Dr. Sean Gillon, food systems & society faculty, co-authored an article titled Plausible Futures of a Social-Ecological System: Yahara Watershed, Wisconsin, USA in the peer-reviewed, international journal Ecology & Society in May 2015.
M.Div. alum Melissa Bennett was named program coordinator of the Native American Student Community Center at Portland State University in October 2013.
Excerpt from an article by Jay Pengelly in the Portland State Vanguard, October 22, 2013.
This year not only marks the 10th anniversary of the Native American Student Community Center at Portland State University, but also the arrival of a fresh face: Melissa Bennett, the new program coordinator.
Coming into the position, one of Bennett's main goals is to get Native students through the doors of the NASCC and involved.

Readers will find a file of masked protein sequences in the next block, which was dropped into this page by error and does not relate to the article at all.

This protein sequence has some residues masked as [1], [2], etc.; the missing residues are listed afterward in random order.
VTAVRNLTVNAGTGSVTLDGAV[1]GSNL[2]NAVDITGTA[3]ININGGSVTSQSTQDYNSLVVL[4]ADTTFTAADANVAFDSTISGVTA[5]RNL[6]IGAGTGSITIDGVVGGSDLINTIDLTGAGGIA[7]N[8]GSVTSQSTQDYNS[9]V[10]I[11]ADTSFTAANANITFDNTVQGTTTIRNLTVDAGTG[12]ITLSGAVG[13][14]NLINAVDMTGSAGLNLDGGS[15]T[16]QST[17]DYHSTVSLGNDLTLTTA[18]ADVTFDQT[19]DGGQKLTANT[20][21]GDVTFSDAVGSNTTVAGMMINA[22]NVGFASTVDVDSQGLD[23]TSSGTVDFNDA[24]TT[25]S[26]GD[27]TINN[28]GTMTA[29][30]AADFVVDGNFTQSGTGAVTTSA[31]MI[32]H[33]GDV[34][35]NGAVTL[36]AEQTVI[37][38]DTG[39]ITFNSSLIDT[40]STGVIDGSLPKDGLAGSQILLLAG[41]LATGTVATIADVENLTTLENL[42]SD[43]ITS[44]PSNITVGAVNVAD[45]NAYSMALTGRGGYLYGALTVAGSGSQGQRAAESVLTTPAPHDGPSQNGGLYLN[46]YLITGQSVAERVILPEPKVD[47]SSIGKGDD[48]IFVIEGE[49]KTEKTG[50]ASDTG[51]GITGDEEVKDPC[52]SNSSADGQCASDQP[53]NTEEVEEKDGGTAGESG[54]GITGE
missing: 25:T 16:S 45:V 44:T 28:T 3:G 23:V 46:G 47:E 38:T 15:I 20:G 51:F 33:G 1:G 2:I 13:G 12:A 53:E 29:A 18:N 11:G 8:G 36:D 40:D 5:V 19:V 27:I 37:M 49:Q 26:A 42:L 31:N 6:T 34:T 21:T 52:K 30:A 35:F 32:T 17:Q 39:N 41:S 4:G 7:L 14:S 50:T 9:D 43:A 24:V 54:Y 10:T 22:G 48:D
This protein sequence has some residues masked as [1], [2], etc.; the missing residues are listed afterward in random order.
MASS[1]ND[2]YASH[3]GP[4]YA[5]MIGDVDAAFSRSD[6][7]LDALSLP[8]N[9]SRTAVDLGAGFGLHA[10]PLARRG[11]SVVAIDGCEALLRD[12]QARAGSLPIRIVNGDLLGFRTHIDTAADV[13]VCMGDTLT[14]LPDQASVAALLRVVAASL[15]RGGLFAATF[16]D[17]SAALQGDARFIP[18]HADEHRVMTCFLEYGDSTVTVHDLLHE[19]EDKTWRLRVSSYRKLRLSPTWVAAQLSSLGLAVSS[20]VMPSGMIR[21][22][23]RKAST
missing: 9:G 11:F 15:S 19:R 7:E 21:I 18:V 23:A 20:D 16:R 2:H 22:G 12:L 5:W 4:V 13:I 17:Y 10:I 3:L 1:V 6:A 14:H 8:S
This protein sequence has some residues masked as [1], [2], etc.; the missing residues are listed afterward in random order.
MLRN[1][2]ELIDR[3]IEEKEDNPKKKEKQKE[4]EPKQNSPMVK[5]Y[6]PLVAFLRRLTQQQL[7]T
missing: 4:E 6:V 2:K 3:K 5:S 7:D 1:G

Bennett recently finished her Master of Divinity at Marylhurst University. Her undergrad education came from Evergreen State College, and she is a member of the Northwest Indian Storytellers Association, WordCraft Circle of Native Writers and Storytellers, and the Portland Inter-Tribal Canoe Club.
Along with her experience, Bennett's personal background offers her a unique perspective in this new position.
"I come from two worlds," Bennett said. "I was adopted [and] did not grow up in the Native community, but I knew I was Native American. Ten years ago [I] found my birth family—I immersed myself in their culture."
Her ancestry traces back to the Umatilla, Nez Perce, Sac and Fox nations.
Part of Bennett's work in particular is dispelling common misconceptions about Native American society.
"People talk about Native culture like it's one singular group, but it's too diverse and vast," Bennett said. "There are over 500 federally recognized tribes, each its own entity, with their own language. There are state-recognized tribes, and tribes not recognized for various political reasons.
Melissa Bennett holds a Master of Divinity from Marylhurst University along with graduate certificates in pastoral care and theological studies. In addition to her time spent as a healer and resource to Native peoples, Melissa is a writer. She has multiple essays and poems published, including a poem in the upcoming Yellow Medicine Review.